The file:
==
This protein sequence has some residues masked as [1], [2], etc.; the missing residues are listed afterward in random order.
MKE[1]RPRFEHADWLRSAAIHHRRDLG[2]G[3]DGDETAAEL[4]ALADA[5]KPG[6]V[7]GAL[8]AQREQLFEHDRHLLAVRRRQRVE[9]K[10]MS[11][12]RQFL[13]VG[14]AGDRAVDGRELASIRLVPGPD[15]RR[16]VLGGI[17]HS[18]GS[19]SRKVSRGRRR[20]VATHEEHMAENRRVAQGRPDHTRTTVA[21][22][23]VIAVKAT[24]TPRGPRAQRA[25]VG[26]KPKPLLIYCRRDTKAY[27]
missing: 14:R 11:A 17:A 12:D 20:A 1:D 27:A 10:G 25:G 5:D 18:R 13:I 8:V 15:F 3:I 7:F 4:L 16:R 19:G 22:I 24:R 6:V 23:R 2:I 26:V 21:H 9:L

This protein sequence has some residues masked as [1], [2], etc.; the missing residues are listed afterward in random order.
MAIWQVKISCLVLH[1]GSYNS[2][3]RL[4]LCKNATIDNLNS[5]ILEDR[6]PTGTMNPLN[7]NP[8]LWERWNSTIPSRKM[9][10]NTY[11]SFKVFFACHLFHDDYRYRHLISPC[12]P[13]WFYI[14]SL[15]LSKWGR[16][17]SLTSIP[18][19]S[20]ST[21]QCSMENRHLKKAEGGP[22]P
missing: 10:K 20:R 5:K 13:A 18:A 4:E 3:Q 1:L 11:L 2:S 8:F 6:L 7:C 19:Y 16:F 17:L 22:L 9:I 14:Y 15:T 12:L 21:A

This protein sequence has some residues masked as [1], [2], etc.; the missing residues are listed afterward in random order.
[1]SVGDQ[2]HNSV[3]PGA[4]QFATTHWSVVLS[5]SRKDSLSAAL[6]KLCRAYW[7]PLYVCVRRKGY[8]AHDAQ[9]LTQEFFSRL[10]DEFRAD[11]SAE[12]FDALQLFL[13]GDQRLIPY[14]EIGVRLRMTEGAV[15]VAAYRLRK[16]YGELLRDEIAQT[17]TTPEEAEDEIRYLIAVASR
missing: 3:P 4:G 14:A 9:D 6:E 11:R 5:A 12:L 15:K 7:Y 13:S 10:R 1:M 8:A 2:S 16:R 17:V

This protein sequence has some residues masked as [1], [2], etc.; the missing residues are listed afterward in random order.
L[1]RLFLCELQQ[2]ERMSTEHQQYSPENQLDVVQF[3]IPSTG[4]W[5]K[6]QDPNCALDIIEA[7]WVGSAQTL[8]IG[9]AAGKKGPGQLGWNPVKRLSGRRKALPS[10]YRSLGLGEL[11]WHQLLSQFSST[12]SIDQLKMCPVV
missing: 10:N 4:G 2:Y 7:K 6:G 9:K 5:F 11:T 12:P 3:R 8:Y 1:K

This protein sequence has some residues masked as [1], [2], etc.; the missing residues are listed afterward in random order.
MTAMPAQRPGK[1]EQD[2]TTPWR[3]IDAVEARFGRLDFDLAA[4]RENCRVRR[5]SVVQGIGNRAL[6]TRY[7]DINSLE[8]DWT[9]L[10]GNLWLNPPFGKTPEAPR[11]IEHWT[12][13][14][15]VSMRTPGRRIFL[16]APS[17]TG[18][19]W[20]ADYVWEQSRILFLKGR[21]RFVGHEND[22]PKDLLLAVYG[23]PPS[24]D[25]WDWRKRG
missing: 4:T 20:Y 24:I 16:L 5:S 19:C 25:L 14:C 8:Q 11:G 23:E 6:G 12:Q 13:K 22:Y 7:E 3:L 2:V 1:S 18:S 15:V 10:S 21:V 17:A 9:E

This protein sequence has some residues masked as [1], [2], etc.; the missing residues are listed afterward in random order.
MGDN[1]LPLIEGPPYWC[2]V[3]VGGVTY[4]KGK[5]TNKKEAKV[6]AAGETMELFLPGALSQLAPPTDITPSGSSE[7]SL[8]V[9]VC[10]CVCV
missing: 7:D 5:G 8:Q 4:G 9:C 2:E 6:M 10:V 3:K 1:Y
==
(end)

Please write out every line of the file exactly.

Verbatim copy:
This protein sequence has some residues masked as [1], [2], etc.; the missing residues are listed afterward in random order.
MKE[1]RPRFEHADWLRSAAIHHRRDLG[2]G[3]DGDETAAEL[4]ALADA[5]KPG[6]V[7]GAL[8]AQREQLFEHDRHLLAVRRRQRVE[9]K[10]MS[11][12]RQFL[13]VG[14]AGDRAVDGRELASIRLVPGPD[15]RR[16]VLGGI[17]HS[18]GS[19]SRKVSRGRRR[20]VATHEEHMAENRRVAQGRPDHTRTTVA[21][22][23]VIAVKAT[24]TPRGPRAQRA[25]VG[26]KPKPLLIYCRRDTKAY[27]
missing: 14:R 11:A 17:A 12:D 20:A 1:D 27:A 10:G 25:G 5:D 18:R 13:I 8:V 15:F 3:I 7:F 4:L 16:R 19:G 22:I 24:R 6:V 23:R 2:I 26:V 21:H 9:L

This protein sequence has some residues masked as [1], [2], etc.; the missing residues are listed afterward in random order.
MAIWQVKISCLVLH[1]GSYNS[2][3]RL[4]LCKNATIDNLNS[5]ILEDR[6]PTGTMNPLN[7]NP[8]LWERWNSTIPSRKM[9][10]NTY[11]SFKVFFACHLFHDDYRYRHLISPC[12]P[13]WFYI[14]SL[15]LSKWGR[16][17]SLTSIP[18][19]S[20]ST[21]QCSMENRHLKKAEGGP[22]P
missing: 10:K 20:R 5:K 13:A 18:A 4:E 3:Q 1:L 11:L 2:S 8:F 6:L 7:C 19:Y 16:F 17:L 22:L 9:I 14:Y 15:T 12:L 21:A

This protein sequence has some residues masked as [1], [2], etc.; the missing residues are listed afterward in random order.
[1]SVGDQ[2]HNSV[3]PGA[4]QFATTHWSVVLS[5]SRKDSLSAAL[6]KLCRAYW[7]PLYVCVRRKGY[8]AHDAQ[9]LTQEFFSRL[10]DEFRAD[11]SAE[12]FDALQLFL[13]GDQRLIPY[14]EIGVRLRMTEGAV[15]VAAYRLRK[16]YGELLRDEIAQT[17]TTPEEAEDEIRYLIAVASR
missing: 3:P 4:G 14:A 9:D 6:E 11:R 5:A 12:L 15:K 7:Y 13:S 10:R 1:M 8:A 2:S 16:R 17:V

This protein sequence has some residues masked as [1], [2], etc.; the missing residues are listed afterward in random order.
L[1]RLFLCELQQ[2]ERMSTEHQQYSPENQLDVVQF[3]IPSTG[4]W[5]K[6]QDPNCALDIIEA[7]WVGSAQTL[8]IG[9]AAGKKGPGQLGWNPVKRLSGRRKALPS[10]YRSLGLGEL[11]WHQLLSQFSST[12]SIDQLKMCPVV
missing: 10:N 4:G 2:Y 7:K 6:G 9:K 5:F 11:T 12:P 3:R 8:Y 1:K

This protein sequence has some residues masked as [1], [2], etc.; the missing residues are listed afterward in random order.
MTAMPAQRPGK[1]EQD[2]TTPWR[3]IDAVEARFGRLDFDLAA[4]RENCRVRR[5]SVVQGIGNRAL[6]TRY[7]DINSLE[8]DWT[9]L[10]GNLWLNPPFGKTPEAPR[11]IEHWT[12][13][14][15]VSMRTPGRRIFL[16]APS[17]TG[18][19]W[20]ADYVWEQSRILFLKGR[21]RFVGHEND[22]PKDLLLAVYG[23]PPS[24]D[25]WDWRKRG
missing: 4:T 20:Y 24:I 16:L 5:S 19:C 25:L 14:C 8:Q 11:G 23:E 6:G 12:Q 13:K 22:Y 7:E 3:L 2:V 1:S 18:S 15:V 10:S 21:V 17:A 9:E

This protein sequence has some residues masked as [1], [2], etc.; the missing residues are listed afterward in random order.
MGDN[1]LPLIEGPPYWC[2]V[3]VGGVTY[4]KGK[5]TNKKEAKV[6]AAGETMELFLPGALSQLAPPTDITPSGSSE[7]SL[8]V[9]VC[10]CVCV
missing: 7:D 5:G 8:Q 4:G 9:C 2:E 6:M 10:V 3:K 1:Y